Wonderful Women of Norwood

In celebration of Norwood’s 150th Anniversary, the Norwood Historical Society would like to pay homage to the “wonderful women “ of our town’s history.  These women contributed to the building and formation of Norwood in less visible ways than those of their male counterparts; but their contributions were invaluable.  They are the “quiet heroes” of our town.

We will be celebrating these figures of our town’s history throughout the sesquicentennial year, adding to this page each month.

Anna Smith Day

Anna Day was born in 1836 in South Dedham to Lyman Smith and Melinda (Guild) Smith.  She was educated in local schools along with her brothers Charles and John.  Her father, Lyman, and Joseph Day learned and worked in the leather trade in Norwood.  Joseph’s son, Lewis, and Anna attended the same church and knew each other their entire lives.  In 1856 they married; and in 1864, their son Fred was born.

In 1859, they moved into their new home — a mansion that Tyler Thayer had built at 93 Day Street called “Bullard Farm”.  This is the present day site of the Norwood Historical Society.  By this time, Lewis was running the Day family business and was one of the wealthiest men in South Dedham.

Anna was known as a generous and kind person.  She was liberal minded and unprejudiced and had a philanthropic philosophy.  She worked at the North End Union and was a trustee of the Westborough Insane Hospital.  She also supported many other charitable organizations.  

Because of their standing in the community and their civic mindedness, the Day Family were at the forefront of significant town events.  The 1872 reception commemorating Norwood’s founding was held at the Day House.
In 1903, the Day Family donated the chapel of St. Gabriel the Archangel in Highland Cemetery as a tomb for their family and as a chapel for the town.  The last wishes of Anna were that all of her remaining assets would be used to fund a home for the aged.

Although this never came to be, the remaining money was donated to local institutions for the care of the elderly.
Anna died in 1922 and is entombed in St. Gabriels, alongside Lewis, in the chapel they dedicated to their parents.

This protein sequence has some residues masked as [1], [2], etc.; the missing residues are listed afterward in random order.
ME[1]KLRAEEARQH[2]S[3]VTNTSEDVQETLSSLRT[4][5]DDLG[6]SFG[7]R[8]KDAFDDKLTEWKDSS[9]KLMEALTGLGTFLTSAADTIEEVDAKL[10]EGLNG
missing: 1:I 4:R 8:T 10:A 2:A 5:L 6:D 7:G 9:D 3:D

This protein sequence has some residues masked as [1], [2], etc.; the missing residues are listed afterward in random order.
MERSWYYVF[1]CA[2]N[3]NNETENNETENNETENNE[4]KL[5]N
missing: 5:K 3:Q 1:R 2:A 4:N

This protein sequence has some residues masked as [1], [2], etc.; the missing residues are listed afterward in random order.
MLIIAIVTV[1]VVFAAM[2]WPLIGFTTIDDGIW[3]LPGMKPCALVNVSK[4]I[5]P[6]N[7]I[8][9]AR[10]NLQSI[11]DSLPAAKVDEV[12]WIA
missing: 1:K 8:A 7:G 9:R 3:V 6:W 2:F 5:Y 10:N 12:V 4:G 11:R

Ann Tanneyhill

To commemorate Black History Month and to honor the first Black woman from Norwood who achieved professional status and recognition in the Urban League, it is with pride that we present Ann (Anna) Elizabeth Tanneyhill.  Ann was a civil rights activist before her time—she was called “The Urban League Jewel of New England”.

In 1906, there were two Black families living in Norwood—the Diggs family and the Tanneyhill family.  Mrs. Diggs and Mrs. Tanneyhill were sisters.  Anna was born January 19, 1906, in Boston to Adelaide (Grandison) Tanneyhill and Alfred Tanneyhill.  She was named for Anna Day and her paternal grandmother, Elizabeth Weems, and chose to be known as “Ann” in her adult life.  In 1917, she was a member of the Norunda Camp Fire Girls of Norwood.  She grew up and was educated in Norwood—graduating from Norwood High School in 1923.  Alfred was a coachman and butler to the Day family.  Her mother was a typesetter at the J.S. Cushing Company. Anna’s maternal grandfather was one of the first Black trade union members in the country and the first Black to attend Dalhousie College in Halifax.

As a young girl, Ann worked with Fred Holland Day collecting material for a genealogical study of the Day family and a history of Norwood.  She attended Simmons College on the advice of and with tuition assistance from Fred Holland Day and graduated in 1928.  

Her first job was with the Urban League (UL) in Springfield.  Ann started working at the UL in New York and began her master’s degree in vocational guidance and personnel administration at Columbia University.  In 1938, she was the first Black to receive this degree and the first woman at the UL to acquire professional status.

From 1931-1946, Ann directed the Vocational Opportunity Campaign for Young Blacks.  She felt that Black boys and girls should be encouraged to enter any field they have the interest, aptitude, and ability for. Ann wrote booklets, speeches,radio scripts, and organized seminars.  She worked for Black employment on the subways, the Telephone Company, and the defense industry during WWll.  In the 1960’s Ann continued to work and bring pressure on various industries—particularly in the insurance field.  In 1961, she was appointed Assistant Director for Public Relations.  

During her 50-year career, Ann was a mentor to thousands of Black students and teachers.  One of these young students was Coretta Scott who became the wife of Dr. Martin Luther King, Jr.  Ann served on the board of the National Vocational and Guidance Assoc. where she fought to abolish the segregated chapters.  In 1970, the Ann Tanneyhill Award was established by the UL; and in 1971, she received the Simmons College Alumnae Award.  In 1971, Ann retired from the UL but continued on as a special assistant.

Ann retired to Mashpee where she lived next door to her sister, Gertrude.  She and her brother, William, operated a service station and general store in town.  She was chairwoman of the Mashpee Historical Commission where she collected material and artifacts on the American Indians.  The present-day collection is named in her honor.
Ann (Anna) Elizabeth Tanneyhill passed on May 15, 2001, in her 95th year.

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